They call their way of looking at quantum mechanics QBism, a modified version of a theory they developed with University of New Mexico physicist Carlton Caves called Quantum Bayesianism. QBism combines quantum mechanics with Bayesian probability, a variation on standard probability in which the odds of any given event are revised as one gains more knowledge of the many possible conditions tied to the event. For example, if a patient complains of headaches to a doctor, the initial odds of a diagnosis of brain cancer might be low. As the doctor examines the patient, the odds of a cancer diagnosis may go up or down.
Who knows what will happen? It may be 20 years of work down the drain. We don’t know.
QBism applies similar reasoning to physics experiments: Whenever physicists perform an experiment, they are updating their own subjective knowledge. There is no fixed underlying reality that different observers can independently experience. Just as a doctor must assess each patient individually, so too must a physicist approach the fresh, ever-changing phenomena presented by the quantum world. In QBism, the experimentalist cannot be separated from the experiment — both are immersed in the same living, unpredictable moment.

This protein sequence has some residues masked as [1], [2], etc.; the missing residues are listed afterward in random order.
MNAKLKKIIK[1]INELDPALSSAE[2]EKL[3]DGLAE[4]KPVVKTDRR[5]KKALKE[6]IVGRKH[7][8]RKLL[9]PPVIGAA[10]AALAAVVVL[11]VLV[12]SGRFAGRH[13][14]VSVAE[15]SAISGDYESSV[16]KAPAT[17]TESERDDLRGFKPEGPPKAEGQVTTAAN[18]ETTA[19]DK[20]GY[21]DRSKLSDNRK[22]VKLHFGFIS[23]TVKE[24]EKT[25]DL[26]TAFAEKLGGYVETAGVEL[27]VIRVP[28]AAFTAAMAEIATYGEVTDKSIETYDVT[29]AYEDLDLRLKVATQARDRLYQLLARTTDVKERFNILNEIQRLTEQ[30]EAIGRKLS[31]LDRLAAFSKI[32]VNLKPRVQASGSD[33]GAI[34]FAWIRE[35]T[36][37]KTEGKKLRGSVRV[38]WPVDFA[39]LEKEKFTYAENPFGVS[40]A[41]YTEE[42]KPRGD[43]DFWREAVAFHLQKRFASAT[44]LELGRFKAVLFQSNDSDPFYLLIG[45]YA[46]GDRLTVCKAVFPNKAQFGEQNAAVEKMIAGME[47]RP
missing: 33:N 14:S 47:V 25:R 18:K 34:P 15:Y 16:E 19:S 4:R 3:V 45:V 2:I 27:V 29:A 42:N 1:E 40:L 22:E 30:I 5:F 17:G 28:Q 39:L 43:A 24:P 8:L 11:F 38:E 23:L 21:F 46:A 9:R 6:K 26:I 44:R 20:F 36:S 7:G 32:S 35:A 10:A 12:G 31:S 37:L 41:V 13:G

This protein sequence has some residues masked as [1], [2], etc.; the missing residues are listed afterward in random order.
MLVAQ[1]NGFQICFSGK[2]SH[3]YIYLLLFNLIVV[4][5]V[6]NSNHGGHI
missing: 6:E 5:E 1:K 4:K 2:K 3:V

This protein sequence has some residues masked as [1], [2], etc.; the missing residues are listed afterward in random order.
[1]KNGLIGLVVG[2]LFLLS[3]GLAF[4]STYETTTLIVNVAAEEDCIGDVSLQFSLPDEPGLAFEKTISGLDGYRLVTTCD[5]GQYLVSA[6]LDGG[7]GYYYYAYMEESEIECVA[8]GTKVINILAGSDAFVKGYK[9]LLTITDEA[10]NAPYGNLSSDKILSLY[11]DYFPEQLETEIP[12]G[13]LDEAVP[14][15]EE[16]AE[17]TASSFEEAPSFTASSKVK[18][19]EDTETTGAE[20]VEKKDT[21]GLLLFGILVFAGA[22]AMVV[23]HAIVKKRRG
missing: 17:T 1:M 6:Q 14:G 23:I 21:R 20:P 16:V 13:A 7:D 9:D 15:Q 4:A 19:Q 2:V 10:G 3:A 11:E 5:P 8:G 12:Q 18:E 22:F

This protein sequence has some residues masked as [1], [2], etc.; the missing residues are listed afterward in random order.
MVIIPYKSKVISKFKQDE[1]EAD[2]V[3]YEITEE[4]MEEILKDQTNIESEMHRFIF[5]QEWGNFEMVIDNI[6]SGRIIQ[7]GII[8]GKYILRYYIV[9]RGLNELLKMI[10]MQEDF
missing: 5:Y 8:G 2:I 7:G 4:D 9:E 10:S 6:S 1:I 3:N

“If QBism says one radical and important thing about the nature of reality, then observer participancy is it,” says Schack. “Subjects matter. And reality, if QBism is right, cannot be conceived without always including the subject. That’s certainly a bold statement about the real world, about reality. It’s just a feature of reality that is very fundamental.”
Quantum theory, Schack says, offers profound observations about the real world, but the theory itself is not a description of the world. He posits that the right way to think of quantum mechanics is as a set of rules about how to correctly conduct experiments.
“Whether you see a wave or particle depends on what question you ask,” says Schack. “What do physicists do? They choose experiments. You could describe any experiment as a gamble on the outcome. Quantum mechanics is a useful guide to action: It tells you how to put together your experimental apparatus so that it works in the end.”